Couple that with the footage SpaceX released from their test of that water cooled plate that clearly showed damage to it even with a single engine apparently not at full power, and Musks brilliant screw up when he suggested to replace said plate by essentially a shower head shooting water at the engines with "sufficient pressure to counteract the engines", meaning that the extend of his knowledge about launch pads is "We know flat launch pads reflect pressure waves and may damage the engines, so let us use the same pad design with the same pressure reflection, but add an entire StarShip booster worth of water pressure to that, without access to pumps powerful enough".

    • Cherri Berri
      Cherri Berri 3 months ago

      Genuinely, when do you think they proved themselves? That is such an outlandish and delusional take I really want to hear the lack of logic in the potential thought processes that took place in your fanboy brain.

  • Pixelsplasher
    Pixelsplasher 2 months ago +1

    Let's just say the N1 was too far ahead of its time and now Starship is just about time. It's not a matter of if but when it succeeds.

  • Mael Cloutier
    Mael Cloutier 3 months ago

    As a young adult, i really love your video and the way you bring complex information into the most basic principle that majority can understand. I have so many question about rocket and the subject is fascinating, i think it would be great if you did a video on the part of the starship rocket, like how much volume of oxygen they need to store in the rocket for them to survive the travel between earth and mars or like what inside of the starship rocket, what are the main part of it ? Thank you for this quality content and i hope you the best !

  • Larry
    Larry 2 months ago

    A lot to think about, and a lot of it I have already thought about.
    Space x has stumbled in the past, and there is no guarantee they won't stumble again.
    The high engine count has always been an issue for me, but has yet to prove as the biggest issue. Time will tell, we will just have to wait. But, maybe, it might not be all that bad of an idea to think towards a modified engine profile, perhaps start thinking about a large raptor 4 and solid boosters as an alternative, just saying. Just my thoughts. Keep us on our toes Tim, and keep bringing the good stuff !

  • John Doe
    John Doe 3 months ago +122

    Whatever achievements still to come, seeing the two boosters land together for the first time was a thing I'll remember for the rest of my life! 😲
    The red & white Tintin Space Rocket finally becoming reality, I was so happy, excited and amazed - a real thing of beauty. 😛

    • LittleLordFancyLad
      LittleLordFancyLad 3 months ago +5

      This! Starship HLS really needs to come in the Syldavian red & white checkered livery.

    • James Comstock
      James Comstock 3 months ago +8

      Totally, agree! seeing what looked like a synchronized dance when the two rockets landed together was totally stunning to me and left me with the impression of having witnessed one of the greatest technical triumphs of human history. I certainly will never forget that moment as long as I live.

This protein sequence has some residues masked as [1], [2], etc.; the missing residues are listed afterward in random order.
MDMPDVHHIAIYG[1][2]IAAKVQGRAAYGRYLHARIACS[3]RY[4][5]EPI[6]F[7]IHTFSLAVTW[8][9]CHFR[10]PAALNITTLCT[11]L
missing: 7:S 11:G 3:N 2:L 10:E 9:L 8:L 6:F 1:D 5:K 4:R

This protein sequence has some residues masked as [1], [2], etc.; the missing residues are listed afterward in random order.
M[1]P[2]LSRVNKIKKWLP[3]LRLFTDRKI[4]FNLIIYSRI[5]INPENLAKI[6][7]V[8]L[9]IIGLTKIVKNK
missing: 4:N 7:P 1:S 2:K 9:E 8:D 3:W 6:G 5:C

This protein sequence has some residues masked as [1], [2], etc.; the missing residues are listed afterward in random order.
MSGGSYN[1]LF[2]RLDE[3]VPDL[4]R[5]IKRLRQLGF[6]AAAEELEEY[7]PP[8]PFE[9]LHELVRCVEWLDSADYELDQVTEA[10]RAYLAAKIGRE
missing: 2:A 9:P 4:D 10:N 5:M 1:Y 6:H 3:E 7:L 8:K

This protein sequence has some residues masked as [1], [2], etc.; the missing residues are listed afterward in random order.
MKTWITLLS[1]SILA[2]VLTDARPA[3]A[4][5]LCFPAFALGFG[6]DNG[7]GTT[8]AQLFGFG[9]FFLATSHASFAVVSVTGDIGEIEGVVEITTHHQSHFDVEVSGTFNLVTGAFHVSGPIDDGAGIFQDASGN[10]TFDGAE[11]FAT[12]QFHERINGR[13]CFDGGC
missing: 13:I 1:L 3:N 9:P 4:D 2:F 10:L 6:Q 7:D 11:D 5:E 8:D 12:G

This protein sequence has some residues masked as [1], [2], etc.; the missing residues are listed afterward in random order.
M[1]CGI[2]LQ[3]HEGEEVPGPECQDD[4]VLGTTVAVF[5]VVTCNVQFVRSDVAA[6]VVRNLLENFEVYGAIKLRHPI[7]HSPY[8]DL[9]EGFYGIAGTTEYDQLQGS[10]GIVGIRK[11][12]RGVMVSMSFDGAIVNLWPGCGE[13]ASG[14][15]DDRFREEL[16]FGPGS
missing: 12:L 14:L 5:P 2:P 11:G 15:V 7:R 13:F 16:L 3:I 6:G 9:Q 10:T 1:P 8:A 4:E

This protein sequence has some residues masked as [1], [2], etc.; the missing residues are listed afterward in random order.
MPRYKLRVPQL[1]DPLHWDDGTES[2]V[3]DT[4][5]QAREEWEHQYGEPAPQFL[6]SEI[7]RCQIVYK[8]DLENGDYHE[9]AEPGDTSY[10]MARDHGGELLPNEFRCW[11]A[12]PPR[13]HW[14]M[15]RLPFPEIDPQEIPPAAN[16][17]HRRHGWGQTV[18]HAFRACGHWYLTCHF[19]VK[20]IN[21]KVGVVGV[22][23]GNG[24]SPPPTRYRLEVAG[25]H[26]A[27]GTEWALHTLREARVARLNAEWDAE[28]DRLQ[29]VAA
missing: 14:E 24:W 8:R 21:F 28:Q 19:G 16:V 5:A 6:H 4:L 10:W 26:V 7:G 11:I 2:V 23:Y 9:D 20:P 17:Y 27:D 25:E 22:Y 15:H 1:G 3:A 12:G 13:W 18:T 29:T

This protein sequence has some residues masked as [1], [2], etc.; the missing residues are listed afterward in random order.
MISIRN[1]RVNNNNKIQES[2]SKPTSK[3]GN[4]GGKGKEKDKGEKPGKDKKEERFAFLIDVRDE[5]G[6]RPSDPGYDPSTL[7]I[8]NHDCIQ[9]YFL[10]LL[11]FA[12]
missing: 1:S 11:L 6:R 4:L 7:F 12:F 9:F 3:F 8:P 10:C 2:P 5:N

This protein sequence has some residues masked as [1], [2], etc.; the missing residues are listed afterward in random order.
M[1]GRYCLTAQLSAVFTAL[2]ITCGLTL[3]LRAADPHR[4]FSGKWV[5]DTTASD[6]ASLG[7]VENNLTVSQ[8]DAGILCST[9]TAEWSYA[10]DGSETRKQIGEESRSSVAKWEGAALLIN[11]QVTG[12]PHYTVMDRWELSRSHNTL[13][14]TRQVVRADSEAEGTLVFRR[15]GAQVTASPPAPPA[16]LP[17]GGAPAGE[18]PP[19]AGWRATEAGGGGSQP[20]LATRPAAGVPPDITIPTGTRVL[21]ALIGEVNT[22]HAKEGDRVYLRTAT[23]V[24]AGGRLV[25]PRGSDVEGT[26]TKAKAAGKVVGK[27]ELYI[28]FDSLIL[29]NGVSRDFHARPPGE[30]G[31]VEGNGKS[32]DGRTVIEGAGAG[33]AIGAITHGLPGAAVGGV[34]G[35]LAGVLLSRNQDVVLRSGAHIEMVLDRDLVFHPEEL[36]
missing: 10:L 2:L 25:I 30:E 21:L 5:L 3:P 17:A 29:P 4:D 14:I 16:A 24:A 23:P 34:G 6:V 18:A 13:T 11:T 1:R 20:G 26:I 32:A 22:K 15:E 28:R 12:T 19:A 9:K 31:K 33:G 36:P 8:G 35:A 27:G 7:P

• tim hem
      tim hem 3 months ago +4

      totally - i put that right up with landing on the moon. A breathtaking bit of history that will be known and rewatch for as long as humanity is still around

    • snuffeldjuret
      snuffeldjuret 3 months ago +1

      that is what got me interested in rockets for sure :)

  • Evan Atkinson
    Evan Atkinson 2 months ago

    Great work as always.
    I’d love to see a vid on the limitations/failures of the space shuttle, and how starship will avoid these traps.

    • Everyday Astronaut
      Everyday Astronaut  2 months ago +1

      Like this? 🤔 - clip-share.net/video/v6lPMFgZU5Q/video.html

    • Evan Atkinson
      Evan Atkinson 2 months ago

      @Everyday Astronaut it seems you anticipated my whim!
      Lack of escape system was one key factor, but also; Vulnerability and complexity of the TPS, actual resisability vs promise, Cost of reusable RS-25 engines, location on side of booster, solid rockets etc…. I’m sure you would find so much insight!

  • Oldjohn52
    Oldjohn52 2 months ago

    Once they catch and re-use a booster, I'll be onboard. I still think the amount of reuse they will achieve is not gonna be as great as hoped for. The biggest problem I see is that launch mount. It's a mashup of different techs that are untried. At least, untried in this amount of thrust at launch.

  • Jeff Knapp
    Jeff Knapp 2 months ago

    My guess is that it will take two - three years to become fully operational. I wouldn't be surprised if they were able to complete a full, cargo-carrying mission within in one - one-and-a-half years. Spaceship and super-booster are much more robust out of the gate than the N1 was plus, as you mentioned, there's a vast difference between 1960's technology and today. Also, by mass producing these while constantly refining and upgrading while doing so, means there will be many more opportunities to fly test vehicles to work bugs out of the system. Finally, the cost per unit is much, much less than the N1 was. I have no doubt that they will within a few years make as reliable as the Falcon 9 is now with the added bonus of being able to reply both parts of the rocket much more frequently than the F9 will ever be.

  • Hamish Barker
    Hamish Barker 2 months ago

    Thanks for the great video tim. Just one point against the larger number of starship engines: IF there is a failure mode of a single engine which can result in loss of mission, having 6x the number of engines increases the number of possible loss of mission scenarios. For example. Say theres a 0.5% probability of single engine failure mode causing loss of mission. With 5 engines, loss of mission probability is 2.5%. but with 30 engines that goes up to 14%.